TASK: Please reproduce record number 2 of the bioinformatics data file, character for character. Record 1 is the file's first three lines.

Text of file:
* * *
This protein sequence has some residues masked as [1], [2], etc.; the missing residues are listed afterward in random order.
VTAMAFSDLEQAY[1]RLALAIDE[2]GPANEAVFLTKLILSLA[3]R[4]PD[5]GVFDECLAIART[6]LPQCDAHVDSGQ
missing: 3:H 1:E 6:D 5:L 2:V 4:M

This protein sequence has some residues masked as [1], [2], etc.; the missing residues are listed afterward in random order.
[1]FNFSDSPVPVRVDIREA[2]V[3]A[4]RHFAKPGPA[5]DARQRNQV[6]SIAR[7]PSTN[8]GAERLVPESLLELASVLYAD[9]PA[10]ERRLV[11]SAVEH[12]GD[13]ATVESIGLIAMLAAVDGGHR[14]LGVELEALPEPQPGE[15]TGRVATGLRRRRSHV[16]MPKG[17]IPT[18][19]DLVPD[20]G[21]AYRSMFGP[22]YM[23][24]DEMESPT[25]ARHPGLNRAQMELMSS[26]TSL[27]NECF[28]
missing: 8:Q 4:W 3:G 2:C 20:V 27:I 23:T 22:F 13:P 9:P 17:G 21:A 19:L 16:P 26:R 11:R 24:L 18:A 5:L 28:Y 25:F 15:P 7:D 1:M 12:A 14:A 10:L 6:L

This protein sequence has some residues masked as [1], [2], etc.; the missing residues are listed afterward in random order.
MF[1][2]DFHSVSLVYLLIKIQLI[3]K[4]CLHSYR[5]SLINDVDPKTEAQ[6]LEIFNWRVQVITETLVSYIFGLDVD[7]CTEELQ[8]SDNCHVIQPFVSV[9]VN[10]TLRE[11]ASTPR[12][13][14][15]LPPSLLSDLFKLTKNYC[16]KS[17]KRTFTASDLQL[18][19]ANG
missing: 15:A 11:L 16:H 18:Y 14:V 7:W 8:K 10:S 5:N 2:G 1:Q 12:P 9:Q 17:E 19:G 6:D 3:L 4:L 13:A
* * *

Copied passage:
This protein sequence has some residues masked as [1], [2], etc.; the missing residues are listed afterward in random order.
[1]FNFSDSPVPVRVDIREA[2]V[3]A[4]RHFAKPGPA[5]DARQRNQV[6]SIAR[7]PSTN[8]GAERLVPESLLELASVLYAD[9]PA[10]ERRLV[11]SAVEH[12]GD[13]ATVESIGLIAMLAAVDGGHR[14]LGVELEALPEPQPGE[15]TGRVATGLRRRRSHV[16]MPKG[17]IPT[18][19]DLVPD[20]G[21]AYRSMFGP[22]YM[23][24]DEMESPT[25]ARHPGLNRAQMELMSS[26]TSL[27]NECF[28]
missing: 8:Q 4:W 3:G 2:C 20:V 27:I 23:T 22:F 13:P 9:P 17:G 21:A 19:L 16:P 26:R 11:R 24:L 18:A 5:L 28:Y 25:F 15:P 7:D 1:M 12:A 14:A 10:L 6:L